The number of Black students admitted to New York City's specialized high schools has drastically declined in recent years. According to a report by The New York Times published Monday, of the 4,800 students admitted for the 2019-2020 school year, only 190 are Black.
New York City's Department of Education released a study confirming the devastating statistics.
Seven of the 895 students admitted to Brooklyn’s Stuyvesant High School are Black. Ninety-five Black students were among the 1,825 students offered admission into Brooklyn Technical High School. Staten Island Technical High School offered admission to 304 students, and only one is Black.
Mayor Bill de Blasio discussed shocking statistics.
“These numbers are even more proof that dramatic reform is necessary to open doors of opportunity at specialized high schools,” he told the New York Times.
To gain admission into specialized schools, students must undergo a grueling exam that tests their math and English skills.
De Blasio’s believes discarding entrance exams and offering admission to the top academic performers from every middle school in the city would help increase the dwindling admission rate of Black students.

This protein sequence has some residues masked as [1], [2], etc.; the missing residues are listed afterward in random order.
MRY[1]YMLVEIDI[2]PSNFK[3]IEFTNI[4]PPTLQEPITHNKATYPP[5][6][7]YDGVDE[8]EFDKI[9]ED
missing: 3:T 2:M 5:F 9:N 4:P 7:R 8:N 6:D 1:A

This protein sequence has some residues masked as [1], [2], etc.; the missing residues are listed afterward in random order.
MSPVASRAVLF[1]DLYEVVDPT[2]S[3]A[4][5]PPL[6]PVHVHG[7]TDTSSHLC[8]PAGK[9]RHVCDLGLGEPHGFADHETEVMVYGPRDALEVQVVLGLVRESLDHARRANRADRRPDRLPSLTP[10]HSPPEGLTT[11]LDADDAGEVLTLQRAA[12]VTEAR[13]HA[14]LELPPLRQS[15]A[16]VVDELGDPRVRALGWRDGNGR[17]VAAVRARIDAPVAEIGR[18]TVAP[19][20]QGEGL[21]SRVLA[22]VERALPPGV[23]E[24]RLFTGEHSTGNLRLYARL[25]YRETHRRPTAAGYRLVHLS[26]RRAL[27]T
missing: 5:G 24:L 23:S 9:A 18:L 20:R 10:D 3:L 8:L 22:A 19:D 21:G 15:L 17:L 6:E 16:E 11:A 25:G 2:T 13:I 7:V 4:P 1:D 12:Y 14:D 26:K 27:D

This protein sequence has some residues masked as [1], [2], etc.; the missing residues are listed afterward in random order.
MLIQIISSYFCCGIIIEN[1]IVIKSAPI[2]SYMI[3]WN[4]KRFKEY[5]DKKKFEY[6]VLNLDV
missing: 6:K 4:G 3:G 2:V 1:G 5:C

His plans to change the schools' admission policies has been met with opposition from alumni groups.
Larry Carry, president of Brooklyn Technical High School's alumni foundation, told the New York Times the decline in enrollment was more about a general lack of "high quality education" for Black and Hispanic students instead of a flaw in the admissions system.
The mayor also received pushback from Asian-American groups who believe removing the test will negatively impact Asian-American students.
Asian-American students make up a reported 60 pecent of the population in NYC’s specialized high schools. A study found that Asian enrollment would be almost cut in half if de Blasio's plan were to be put into legislation.
New York State Senator John Liu, who chairs the Senate’s education committee, stressed the importance of consideration for Asian-Americans students. “A desegregation plan can only be effective if the problem is viewed as a whole, and one that is not formulated to the total exclusive of Asian-Americans,” he told The New York Times.
New York City Public Advocate and Brooklyn Tech graduate Jumaane Williams said, “The numbers are abysmal, we knew that. The question is what do we do about it, how do we do it without needlessly pitting communities against each other?”
As the debate over integrating specialized high schools continues, U.S. Rep. Alexandria Ocasio-Cortez (D-New York) raised a very important point in response to the ongoing discussion: “My question is, why isn’t every public school in New York City a Brooklyn Tech-caliber school?” she asked. “Every one should be.”